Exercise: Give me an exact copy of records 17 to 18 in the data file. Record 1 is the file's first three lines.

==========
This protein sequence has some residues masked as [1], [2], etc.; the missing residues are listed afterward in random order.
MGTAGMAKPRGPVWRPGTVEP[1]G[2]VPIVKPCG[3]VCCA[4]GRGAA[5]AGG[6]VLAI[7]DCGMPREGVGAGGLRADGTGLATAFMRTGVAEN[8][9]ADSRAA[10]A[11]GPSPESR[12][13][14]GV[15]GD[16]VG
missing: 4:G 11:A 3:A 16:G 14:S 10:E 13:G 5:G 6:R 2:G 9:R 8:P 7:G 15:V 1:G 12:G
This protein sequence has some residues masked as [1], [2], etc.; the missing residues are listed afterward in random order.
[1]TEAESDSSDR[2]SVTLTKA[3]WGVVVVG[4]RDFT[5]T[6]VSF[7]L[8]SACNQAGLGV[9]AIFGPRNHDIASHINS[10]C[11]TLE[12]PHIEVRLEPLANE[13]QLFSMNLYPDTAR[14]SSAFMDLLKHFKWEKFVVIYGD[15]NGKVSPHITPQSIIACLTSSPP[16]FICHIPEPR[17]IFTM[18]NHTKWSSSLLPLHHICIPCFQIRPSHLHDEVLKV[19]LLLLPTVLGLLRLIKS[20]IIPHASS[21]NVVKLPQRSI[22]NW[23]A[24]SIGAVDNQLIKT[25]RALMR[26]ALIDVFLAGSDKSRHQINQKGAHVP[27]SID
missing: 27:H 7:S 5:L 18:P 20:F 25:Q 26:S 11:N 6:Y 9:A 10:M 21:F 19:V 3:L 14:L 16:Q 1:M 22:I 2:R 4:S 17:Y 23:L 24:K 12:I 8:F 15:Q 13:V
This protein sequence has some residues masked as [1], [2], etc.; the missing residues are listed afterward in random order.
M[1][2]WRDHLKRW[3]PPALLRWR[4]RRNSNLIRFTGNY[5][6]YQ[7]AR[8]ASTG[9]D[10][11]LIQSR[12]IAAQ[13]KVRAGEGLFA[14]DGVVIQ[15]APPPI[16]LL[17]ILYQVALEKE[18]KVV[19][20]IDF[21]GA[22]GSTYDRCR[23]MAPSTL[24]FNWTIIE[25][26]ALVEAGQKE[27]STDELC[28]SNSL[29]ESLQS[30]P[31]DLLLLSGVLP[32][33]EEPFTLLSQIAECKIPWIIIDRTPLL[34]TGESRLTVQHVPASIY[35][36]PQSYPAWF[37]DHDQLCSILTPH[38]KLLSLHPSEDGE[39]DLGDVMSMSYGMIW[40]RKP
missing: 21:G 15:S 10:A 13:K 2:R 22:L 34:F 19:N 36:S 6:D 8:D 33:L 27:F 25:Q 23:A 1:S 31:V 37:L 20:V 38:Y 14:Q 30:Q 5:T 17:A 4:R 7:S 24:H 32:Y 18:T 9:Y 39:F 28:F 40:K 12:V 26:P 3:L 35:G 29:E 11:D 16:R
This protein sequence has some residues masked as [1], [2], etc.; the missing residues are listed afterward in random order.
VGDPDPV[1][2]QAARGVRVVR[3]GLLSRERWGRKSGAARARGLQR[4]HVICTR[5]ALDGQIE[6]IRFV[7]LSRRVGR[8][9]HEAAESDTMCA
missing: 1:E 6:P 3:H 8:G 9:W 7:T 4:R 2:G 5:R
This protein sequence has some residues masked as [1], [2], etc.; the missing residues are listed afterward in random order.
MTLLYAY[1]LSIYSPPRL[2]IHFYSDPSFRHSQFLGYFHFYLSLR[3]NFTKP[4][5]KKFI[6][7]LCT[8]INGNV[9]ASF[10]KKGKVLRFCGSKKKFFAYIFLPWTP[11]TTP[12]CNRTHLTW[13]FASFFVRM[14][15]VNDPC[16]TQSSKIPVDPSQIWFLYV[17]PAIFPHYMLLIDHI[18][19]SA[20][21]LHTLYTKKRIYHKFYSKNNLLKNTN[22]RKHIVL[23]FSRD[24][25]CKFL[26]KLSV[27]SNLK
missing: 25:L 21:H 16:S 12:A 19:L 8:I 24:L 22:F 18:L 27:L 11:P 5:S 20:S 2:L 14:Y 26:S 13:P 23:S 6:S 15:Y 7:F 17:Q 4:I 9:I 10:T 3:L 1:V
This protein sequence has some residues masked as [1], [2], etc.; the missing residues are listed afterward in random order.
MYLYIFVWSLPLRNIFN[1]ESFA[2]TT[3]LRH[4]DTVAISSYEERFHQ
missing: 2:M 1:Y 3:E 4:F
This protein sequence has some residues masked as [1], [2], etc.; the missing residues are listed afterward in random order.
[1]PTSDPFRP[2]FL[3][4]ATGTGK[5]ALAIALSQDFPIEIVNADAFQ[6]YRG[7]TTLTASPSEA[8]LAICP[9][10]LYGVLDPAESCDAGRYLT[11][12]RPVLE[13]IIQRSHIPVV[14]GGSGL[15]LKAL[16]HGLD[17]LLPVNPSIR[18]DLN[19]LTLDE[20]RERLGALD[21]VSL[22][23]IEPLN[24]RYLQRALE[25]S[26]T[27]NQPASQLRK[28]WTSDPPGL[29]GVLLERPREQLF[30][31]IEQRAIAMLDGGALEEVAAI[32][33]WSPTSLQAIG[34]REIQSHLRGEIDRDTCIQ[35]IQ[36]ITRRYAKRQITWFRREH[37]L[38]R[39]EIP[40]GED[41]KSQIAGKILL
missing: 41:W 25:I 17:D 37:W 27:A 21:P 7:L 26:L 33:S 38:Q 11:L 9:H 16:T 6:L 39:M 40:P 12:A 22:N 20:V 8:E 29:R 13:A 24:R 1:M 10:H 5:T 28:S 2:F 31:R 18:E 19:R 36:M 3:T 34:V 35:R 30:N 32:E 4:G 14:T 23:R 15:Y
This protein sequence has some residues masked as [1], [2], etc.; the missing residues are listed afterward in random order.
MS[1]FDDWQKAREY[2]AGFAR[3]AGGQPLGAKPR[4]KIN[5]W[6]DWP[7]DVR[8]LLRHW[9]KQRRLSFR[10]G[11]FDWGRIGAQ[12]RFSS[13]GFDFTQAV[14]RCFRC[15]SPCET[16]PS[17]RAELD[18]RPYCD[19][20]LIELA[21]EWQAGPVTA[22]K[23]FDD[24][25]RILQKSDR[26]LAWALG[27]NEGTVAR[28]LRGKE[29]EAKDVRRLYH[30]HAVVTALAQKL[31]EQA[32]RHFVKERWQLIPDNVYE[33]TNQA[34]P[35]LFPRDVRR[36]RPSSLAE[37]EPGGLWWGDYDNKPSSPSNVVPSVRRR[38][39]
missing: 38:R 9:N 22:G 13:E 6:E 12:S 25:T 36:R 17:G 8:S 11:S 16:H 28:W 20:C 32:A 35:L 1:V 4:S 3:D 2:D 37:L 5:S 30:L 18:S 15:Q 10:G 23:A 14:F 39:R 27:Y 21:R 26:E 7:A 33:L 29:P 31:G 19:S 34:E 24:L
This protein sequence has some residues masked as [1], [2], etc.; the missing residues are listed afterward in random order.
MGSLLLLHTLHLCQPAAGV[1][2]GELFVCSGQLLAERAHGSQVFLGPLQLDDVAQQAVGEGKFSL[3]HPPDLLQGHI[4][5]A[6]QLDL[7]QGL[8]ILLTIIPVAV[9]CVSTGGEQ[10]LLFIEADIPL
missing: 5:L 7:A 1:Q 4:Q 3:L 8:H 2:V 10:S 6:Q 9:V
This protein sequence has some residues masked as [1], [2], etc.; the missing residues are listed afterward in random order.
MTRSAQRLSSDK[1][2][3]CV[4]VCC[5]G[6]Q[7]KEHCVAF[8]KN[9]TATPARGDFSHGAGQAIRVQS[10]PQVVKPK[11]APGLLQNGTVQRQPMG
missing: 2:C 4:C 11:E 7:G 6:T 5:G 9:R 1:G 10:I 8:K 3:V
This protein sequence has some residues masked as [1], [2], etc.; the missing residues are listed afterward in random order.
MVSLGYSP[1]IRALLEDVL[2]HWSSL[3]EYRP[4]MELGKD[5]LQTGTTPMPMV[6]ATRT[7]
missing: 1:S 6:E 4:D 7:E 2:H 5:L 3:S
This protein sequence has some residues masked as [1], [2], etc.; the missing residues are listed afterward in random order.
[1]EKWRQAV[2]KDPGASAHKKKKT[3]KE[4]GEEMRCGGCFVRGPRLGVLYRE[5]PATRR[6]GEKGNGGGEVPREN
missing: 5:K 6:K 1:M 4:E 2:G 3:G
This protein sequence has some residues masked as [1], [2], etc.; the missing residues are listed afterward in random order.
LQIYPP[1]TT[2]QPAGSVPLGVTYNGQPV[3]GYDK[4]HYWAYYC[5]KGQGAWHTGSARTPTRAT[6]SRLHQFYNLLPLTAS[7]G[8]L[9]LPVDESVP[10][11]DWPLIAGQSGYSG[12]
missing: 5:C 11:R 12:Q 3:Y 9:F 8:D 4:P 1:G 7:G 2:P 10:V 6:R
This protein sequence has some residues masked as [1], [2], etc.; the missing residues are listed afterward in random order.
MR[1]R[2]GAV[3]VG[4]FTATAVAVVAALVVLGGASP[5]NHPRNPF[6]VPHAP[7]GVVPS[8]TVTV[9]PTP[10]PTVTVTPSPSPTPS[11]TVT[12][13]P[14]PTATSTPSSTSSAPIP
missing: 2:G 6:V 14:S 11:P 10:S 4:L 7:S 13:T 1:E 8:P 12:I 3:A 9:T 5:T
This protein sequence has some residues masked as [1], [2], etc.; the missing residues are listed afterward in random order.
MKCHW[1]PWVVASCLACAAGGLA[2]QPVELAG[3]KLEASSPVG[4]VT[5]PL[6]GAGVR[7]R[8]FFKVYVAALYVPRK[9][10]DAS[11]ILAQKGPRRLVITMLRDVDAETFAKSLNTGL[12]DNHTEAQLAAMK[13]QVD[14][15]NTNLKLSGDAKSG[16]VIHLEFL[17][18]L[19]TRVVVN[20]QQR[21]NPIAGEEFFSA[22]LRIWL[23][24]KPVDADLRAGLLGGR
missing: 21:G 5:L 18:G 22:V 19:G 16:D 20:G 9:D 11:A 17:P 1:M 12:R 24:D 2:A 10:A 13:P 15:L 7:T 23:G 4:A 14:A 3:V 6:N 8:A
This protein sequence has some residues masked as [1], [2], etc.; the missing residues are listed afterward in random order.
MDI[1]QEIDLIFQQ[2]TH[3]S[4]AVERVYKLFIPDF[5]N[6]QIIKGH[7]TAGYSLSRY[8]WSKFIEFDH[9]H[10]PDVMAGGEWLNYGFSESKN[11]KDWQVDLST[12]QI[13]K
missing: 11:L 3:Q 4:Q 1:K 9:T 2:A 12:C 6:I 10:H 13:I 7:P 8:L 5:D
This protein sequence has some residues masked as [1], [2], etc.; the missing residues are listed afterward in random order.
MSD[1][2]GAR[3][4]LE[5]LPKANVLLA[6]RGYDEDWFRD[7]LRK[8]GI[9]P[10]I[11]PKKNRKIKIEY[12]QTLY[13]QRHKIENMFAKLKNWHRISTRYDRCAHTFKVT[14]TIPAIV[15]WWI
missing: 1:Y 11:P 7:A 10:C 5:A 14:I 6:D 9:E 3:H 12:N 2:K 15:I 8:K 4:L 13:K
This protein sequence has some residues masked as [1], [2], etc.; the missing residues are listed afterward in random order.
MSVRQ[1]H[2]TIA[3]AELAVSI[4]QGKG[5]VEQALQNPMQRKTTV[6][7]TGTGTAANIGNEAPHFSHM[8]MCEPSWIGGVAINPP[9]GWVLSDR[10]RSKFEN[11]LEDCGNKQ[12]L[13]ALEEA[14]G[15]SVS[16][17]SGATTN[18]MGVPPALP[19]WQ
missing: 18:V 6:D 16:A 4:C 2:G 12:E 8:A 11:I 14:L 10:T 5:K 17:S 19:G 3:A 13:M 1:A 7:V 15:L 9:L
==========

This protein sequence has some residues masked as [1], [2], etc.; the missing residues are listed afterward in random order.
MSD[1][2]GAR[3][4]LE[5]LPKANVLLA[6]RGYDEDWFRD[7]LRK[8]GI[9]P[10]I[11]PKKNRKIKIEY[12]QTLY[13]QRHKIENMFAKLKNWHRISTRYDRCAHTFKVT[14]TIPAIV[15]WWI
missing: 1:Y 11:P 7:A 10:C 5:A 14:I 6:D 9:E 3:H 12:N 2:K 15:I 8:K 4:L 13:K
This protein sequence has some residues masked as [1], [2], etc.; the missing residues are listed afterward in random order.
MSVRQ[1]H[2]TIA[3]AELAVSI[4]QGKG[5]VEQALQNPMQRKTTV[6][7]TGTGTAANIGNEAPHFSHM[8]MCEPSWIGGVAINPP[9]GWVLSDR[10]RSKFEN[11]LEDCGNKQ[12]L[13]ALEEA[14]G[15]SVS[16][17]SGATTN[18]MGVPPALP[19]WQ
missing: 18:V 6:D 16:A 4:C 2:G 12:E 8:A 11:I 14:L 10:T 5:K 17:S 19:G 3:A 13:M 1:A 7:V 15:L 9:L